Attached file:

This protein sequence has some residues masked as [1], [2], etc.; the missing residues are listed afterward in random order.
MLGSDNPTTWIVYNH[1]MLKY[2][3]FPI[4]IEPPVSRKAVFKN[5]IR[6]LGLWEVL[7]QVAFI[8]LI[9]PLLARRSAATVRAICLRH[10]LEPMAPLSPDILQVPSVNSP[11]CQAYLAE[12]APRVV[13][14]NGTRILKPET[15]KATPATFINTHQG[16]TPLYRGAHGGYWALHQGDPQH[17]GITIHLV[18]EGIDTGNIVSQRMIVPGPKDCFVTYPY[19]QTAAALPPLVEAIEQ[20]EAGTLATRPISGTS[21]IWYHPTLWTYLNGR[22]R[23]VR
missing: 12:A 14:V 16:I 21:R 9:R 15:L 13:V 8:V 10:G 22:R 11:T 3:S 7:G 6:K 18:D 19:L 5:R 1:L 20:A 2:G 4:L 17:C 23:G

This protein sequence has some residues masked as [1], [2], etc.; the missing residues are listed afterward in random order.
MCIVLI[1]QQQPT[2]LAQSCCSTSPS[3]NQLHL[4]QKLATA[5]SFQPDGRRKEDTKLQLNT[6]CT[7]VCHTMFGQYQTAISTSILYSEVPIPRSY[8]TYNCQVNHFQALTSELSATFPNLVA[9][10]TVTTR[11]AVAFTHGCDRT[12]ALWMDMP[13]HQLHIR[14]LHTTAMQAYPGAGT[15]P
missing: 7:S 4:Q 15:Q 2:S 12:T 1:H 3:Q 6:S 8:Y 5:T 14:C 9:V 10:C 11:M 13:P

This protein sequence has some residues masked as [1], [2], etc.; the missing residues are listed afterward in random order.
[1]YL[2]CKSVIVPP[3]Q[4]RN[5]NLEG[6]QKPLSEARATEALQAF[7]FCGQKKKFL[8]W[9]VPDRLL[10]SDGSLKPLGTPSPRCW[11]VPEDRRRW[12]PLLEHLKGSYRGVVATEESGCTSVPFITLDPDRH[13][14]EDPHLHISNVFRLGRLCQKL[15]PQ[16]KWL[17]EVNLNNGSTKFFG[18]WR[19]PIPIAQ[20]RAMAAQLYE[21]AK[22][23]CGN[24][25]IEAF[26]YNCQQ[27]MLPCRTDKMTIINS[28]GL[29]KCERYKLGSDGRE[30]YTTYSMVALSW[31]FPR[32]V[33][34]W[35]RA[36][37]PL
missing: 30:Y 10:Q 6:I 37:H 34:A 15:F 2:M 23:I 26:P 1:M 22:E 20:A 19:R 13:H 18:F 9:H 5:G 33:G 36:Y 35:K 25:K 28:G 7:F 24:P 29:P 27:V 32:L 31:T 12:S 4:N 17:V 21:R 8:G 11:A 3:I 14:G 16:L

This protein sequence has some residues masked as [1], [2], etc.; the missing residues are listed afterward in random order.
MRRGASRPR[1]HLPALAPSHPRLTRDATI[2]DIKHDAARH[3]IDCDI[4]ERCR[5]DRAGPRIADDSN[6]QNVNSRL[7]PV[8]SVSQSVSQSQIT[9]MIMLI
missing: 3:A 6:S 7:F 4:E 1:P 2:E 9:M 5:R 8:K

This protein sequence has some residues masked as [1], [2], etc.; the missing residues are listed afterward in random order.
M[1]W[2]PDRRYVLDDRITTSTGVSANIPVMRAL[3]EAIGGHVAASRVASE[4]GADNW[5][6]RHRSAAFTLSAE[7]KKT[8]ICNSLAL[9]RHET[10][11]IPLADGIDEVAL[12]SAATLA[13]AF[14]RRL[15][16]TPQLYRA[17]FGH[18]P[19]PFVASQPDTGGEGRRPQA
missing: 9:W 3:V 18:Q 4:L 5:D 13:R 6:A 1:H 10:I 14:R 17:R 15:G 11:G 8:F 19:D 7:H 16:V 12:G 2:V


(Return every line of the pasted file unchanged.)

This protein sequence has some residues masked as [1], [2], etc.; the missing residues are listed afterward in random order.
MLGSDNPTTWIVYNH[1]MLKY[2][3]FPI[4]IEPPVSRKAVFKN[5]IR[6]LGLWEVL[7]QVAFI[8]LI[9]PLLARRSAATVRAICLRH[10]LEPMAPLSPDILQVPSVNSP[11]CQAYLAE[12]APRVV[13][14]NGTRILKPET[15]KATPATFINTHQG[16]TPLYRGAHGGYWALHQGDPQH[17]GITIHLV[18]EGIDTGNIVSQRMIVPGPKDCFVTYPY[19]QTAAALPPLVEAIEQ[20]EAGTLATRPISGTS[21]IWYHPTLWTYLNGR[22]R[23]VR
missing: 12:A 14:V 16:I 21:R 9:R 15:L 13:V 8:V 10:G 22:R 11:T 3:S 7:G 6:K 18:D 19:L 5:R 1:L 20:A 2:G 4:L 17:C 23:G

This protein sequence has some residues masked as [1], [2], etc.; the missing residues are listed afterward in random order.
MCIVLI[1]QQQPT[2]LAQSCCSTSPS[3]NQLHL[4]QKLATA[5]SFQPDGRRKEDTKLQLNT[6]CT[7]VCHTMFGQYQTAISTSILYSEVPIPRSY[8]TYNCQVNHFQALTSELSATFPNLVA[9][10]TVTTR[11]AVAFTHGCDRT[12]ALWMDMP[13]HQLHIR[14]LHTTAMQAYPGAGT[15]P
missing: 7:S 4:Q 15:Q 2:S 12:T 1:H 3:Q 6:S 8:Y 5:T 14:C 9:V 10:C 11:M 13:P

This protein sequence has some residues masked as [1], [2], etc.; the missing residues are listed afterward in random order.
[1]YL[2]CKSVIVPP[3]Q[4]RN[5]NLEG[6]QKPLSEARATEALQAF[7]FCGQKKKFL[8]W[9]VPDRLL[10]SDGSLKPLGTPSPRCW[11]VPEDRRRW[12]PLLEHLKGSYRGVVATEESGCTSVPFITLDPDRH[13][14]EDPHLHISNVFRLGRLCQKL[15]PQ[16]KWL[17]EVNLNNGSTKFFG[18]WR[19]PIPIAQ[20]RAMAAQLYE[21]AK[22][23]CGN[24][25]IEAF[26]YNCQQ[27]MLPCRTDKMTIINS[28]GL[29]KCERYKLGSDGRE[30]YTTYSMVALSW[31]FPR[32]V[33][34]W[35]RA[36][37]PL
missing: 30:Y 10:Q 6:I 37:H 34:A 15:F 2:M 23:I 26:P 1:M 22:E 20:A 19:R 13:H 18:F 9:H 5:G 33:G 36:Y 35:K 25:K 28:G 7:F 24:P 29:P 27:V 32:L 31:T 12:S 4:N 17:V 21:R 8:G 11:A 3:I 14:G 16:L

This protein sequence has some residues masked as [1], [2], etc.; the missing residues are listed afterward in random order.
MRRGASRPR[1]HLPALAPSHPRLTRDATI[2]DIKHDAARH[3]IDCDI[4]ERCR[5]DRAGPRIADDSN[6]QNVNSRL[7]PV[8]SVSQSVSQSQIT[9]MIMLI
missing: 3:A 6:S 7:F 4:E 1:P 2:E 9:M 5:R 8:K

This protein sequence has some residues masked as [1], [2], etc.; the missing residues are listed afterward in random order.
M[1]W[2]PDRRYVLDDRITTSTGVSANIPVMRAL[3]EAIGGHVAASRVASE[4]GADNW[5][6]RHRSAAFTLSAE[7]KKT[8]ICNSLAL[9]RHET[10][11]IPLADGIDEVAL[12]SAATLA[13]AF[14]RRL[15][16]TPQLYRA[17]FGH[18]P[19]PFVASQPDTGGEGRRPQA
missing: 9:W 3:V 18:Q 4:L 5:D 13:R 6:A 1:H 10:I 14:R 17:R 15:G 11:G 8:F 19:D 7:H 16:V 12:G 2:V